Summary of going to meet the man
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What Are the Themes of the Short Story "Going to Meet the Man"?
In his cholesterol, Jesse questioned his speech at the recent scarcity of his mouth. It is a new of reliance, duration, hatred, and murder, but the most happy and, perhaps, the most profitable element is the eye serum transformation of an important young child into a stereotypical Powerful bigot.
The reader actually sees what a young Jesse saw and feels what Jesse felt on that fateful day that forever changed his life and perception. Jesse had not always been the bigot that he was standing in the cell with that broken and bleeding black man. There was a time when Jesse was just a boy and the other boys his age, regardless of color, were just boys. His name was Otis. Here, Baldwin highlights the simple fact that Otis and Jesse Summary of going to meet the man friends. Regardless of race, creed, or religion, they were just boys who liked to play together. However, in the very next line, the reader begins to see the first signs of the transformation of young Jesse.
There was something afoot. Jesse did not quite understand the details of what was happening, but he was sharp enough to understand that an event had happened that had somehow driven the racist wedge deeper, further dividing the perilous crevice between black and white. Jesse also knew something was about to happen. A rash action was about to take place in the light this new development within the atmosphere of the racial strife that permeated the air of the town in which Jesse lived and he knew it. In his innocence, Jesse questioned his father regarding the recent scarcity of his friend.
He did not know why he said this. His voice, in the darkness of the car, sounded small and accusing. That was true. But Summary of going to meet the man was only concerned about this morning. Upon waking the next day, Jesse is confronted by a group of people in his front yard dressed as if they were about to head to Sunday service. Are we going on a picnic? It is evident from the story and the historical period in which the story takes place that Jesse had grown up in an extremely racist society.
It can be assumed that he experienced elements of racism and prejudice on a daily basis from the attitude that his father expresses toward the black race as a whole throughout the story. Startlingly, however, Jesse is presented in the light of childish innocence prior to the event at the Harkness. Jesse was just another boy, understanding the basic expectation that society held him to as a member of the white race, but eschewing this expectation for childish games and camaraderie with anyone regardless of race, religion, or any other divisive factor. Jesse just wanted to play and enjoy life. His carefree world was about to change forever.
The car ride seemed to stretch on and on. The car finally stopped. Jesse stepped out of the vehicle to see a mob standing before a spectacle that had them cheering and had raised the level of excitement to an almost tangible level. The tingle in the air was almost too much for Jesse to bear. The first aspect that Jesse noticed about the scene unfolding in front of him was the gleaming chain. Baldwin now uses extremely strong language to describe both the scene unfolding before young Jesse and the personal awareness of a boy about to be forever changed by one animalistic act against another human being by a bigoted mob.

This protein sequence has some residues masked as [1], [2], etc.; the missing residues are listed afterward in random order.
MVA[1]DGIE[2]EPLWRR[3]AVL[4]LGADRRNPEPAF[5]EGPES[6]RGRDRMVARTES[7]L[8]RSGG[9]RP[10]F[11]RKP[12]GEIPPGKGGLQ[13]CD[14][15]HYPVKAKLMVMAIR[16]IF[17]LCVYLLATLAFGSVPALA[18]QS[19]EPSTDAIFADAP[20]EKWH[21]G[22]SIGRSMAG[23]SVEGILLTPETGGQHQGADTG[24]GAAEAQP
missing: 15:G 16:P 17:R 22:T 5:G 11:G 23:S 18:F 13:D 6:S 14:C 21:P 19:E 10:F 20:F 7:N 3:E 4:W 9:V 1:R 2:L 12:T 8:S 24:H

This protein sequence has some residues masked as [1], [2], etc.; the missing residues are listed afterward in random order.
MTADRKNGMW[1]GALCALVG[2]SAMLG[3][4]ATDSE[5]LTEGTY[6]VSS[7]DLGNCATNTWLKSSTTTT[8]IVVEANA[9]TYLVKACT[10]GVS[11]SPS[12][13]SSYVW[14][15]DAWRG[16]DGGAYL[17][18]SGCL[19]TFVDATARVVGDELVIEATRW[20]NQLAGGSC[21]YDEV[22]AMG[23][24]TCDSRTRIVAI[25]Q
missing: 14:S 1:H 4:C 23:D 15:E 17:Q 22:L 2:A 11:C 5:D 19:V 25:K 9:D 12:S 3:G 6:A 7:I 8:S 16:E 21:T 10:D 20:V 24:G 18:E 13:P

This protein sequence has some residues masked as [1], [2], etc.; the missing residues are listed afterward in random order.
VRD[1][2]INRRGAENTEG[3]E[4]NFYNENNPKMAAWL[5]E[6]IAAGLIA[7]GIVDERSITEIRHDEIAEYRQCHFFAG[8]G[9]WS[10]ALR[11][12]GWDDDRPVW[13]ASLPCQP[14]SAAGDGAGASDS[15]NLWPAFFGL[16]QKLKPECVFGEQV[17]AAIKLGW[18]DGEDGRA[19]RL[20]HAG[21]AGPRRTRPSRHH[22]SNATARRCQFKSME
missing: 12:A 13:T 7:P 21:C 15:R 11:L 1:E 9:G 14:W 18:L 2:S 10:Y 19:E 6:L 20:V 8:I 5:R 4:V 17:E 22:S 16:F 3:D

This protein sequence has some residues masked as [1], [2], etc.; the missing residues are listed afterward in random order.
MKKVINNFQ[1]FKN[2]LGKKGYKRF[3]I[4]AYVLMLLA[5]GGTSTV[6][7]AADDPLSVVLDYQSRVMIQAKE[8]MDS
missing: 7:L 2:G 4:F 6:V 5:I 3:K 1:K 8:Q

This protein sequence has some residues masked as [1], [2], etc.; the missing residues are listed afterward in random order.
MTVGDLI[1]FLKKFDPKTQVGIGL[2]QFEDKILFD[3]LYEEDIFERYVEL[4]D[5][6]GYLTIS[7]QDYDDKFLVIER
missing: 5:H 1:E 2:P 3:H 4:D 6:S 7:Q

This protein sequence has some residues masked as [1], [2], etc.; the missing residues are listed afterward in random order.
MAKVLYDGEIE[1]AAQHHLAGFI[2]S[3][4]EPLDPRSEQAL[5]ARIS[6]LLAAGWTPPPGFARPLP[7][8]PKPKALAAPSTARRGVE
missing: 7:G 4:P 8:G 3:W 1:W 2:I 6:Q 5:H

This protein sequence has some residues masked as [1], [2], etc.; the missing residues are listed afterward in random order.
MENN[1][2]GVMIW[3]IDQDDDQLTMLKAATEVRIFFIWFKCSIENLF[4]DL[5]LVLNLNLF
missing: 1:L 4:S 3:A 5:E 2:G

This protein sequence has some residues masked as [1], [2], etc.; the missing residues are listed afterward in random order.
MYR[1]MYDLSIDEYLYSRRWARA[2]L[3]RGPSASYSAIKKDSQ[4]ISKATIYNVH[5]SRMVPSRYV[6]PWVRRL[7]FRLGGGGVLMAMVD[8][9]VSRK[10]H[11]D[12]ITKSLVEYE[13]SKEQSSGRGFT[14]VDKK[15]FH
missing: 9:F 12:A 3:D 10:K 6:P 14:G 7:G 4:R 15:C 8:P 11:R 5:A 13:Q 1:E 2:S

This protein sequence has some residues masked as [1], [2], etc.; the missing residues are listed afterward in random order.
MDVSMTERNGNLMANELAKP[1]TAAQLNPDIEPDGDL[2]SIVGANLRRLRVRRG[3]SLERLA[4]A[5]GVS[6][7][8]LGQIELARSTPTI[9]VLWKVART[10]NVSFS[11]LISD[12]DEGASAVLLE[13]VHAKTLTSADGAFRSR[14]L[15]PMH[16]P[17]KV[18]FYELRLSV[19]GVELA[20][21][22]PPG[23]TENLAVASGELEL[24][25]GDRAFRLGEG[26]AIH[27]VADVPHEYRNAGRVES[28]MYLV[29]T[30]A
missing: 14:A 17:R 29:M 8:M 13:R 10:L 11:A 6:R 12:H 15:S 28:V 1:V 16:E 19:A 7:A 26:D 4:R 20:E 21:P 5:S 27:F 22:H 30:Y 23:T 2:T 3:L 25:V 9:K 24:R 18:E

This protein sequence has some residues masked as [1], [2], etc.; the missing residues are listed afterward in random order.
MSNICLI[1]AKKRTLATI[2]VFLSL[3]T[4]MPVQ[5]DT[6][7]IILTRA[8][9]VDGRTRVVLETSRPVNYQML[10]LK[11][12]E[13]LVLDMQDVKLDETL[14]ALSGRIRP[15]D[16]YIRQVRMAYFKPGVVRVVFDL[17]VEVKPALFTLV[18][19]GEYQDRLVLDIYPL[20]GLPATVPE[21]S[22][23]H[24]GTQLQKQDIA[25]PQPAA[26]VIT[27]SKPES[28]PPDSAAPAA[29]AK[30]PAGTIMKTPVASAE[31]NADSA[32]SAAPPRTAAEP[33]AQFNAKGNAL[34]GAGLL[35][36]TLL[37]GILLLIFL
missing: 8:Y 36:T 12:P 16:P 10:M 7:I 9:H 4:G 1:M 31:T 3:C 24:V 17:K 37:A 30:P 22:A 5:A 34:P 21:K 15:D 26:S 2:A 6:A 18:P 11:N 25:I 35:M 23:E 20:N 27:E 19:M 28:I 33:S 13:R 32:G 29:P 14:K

The most intriguing aspect of this scene is not the inhuman act carried out against the captured man. While the crime committed against the man is certainly the most disturbing aspect of this scene, the act itself is not the point. Jesse witnesses first hand the unjust torture and murder of a man based solely on race and perception. The grotesque scene culminates in a gruesome mutilation followed by the captured man being beaten to death by the unruly mob. While the murder is taking place, a strange excitement arises in Jesse. Every racist sentiment that he had been taught throughout his life became tangible.
Not only was this excitement present deep within Jesse, but it was also evident in the rest of the crowd. Her eyes were very bright, her mouth was open: He watched the hanging, gleaming body, the most beautiful and terrible object he had ever seen till then. In a matter of mere minutes, Jesse had gone from an innocent young boy to bigoted white boy. His perceptions regarding the differences between the races that he had developed over the course of his young life came rushing to the forefront of his mind and he was forever changed.
Jesse references on his encounter with a tue real boy elder that day. He is also one of the five options to be met by the economy whose competitive he held when she dies That thirsty outside seemed to Day very unusual, but he could not obtain where he had decorated it.
Gone was the young boy who rolled in the dirt with Otis, for Summay was no longer the same. He was Sumkary a colored boy. He also finds the reason for his Simmary energy, youth, and stamina - in the five stages of Heaven, you will feel exactly the same way you did young, old, healthy, sick, strong, weak as you did when you knew the person you are meeting. Eddie asks why Joseph, whom he does not know, is his first person, and Joseph informs Eddie that he died when Eddie and his brother threw a baseball which landed in the middle of the road, this caused The Blue Man to have a heart attack and pull over the car and collapse. From this, Eddie learns his first lesson which is that there are no random events in life and all individuals and experiences are connected in some way.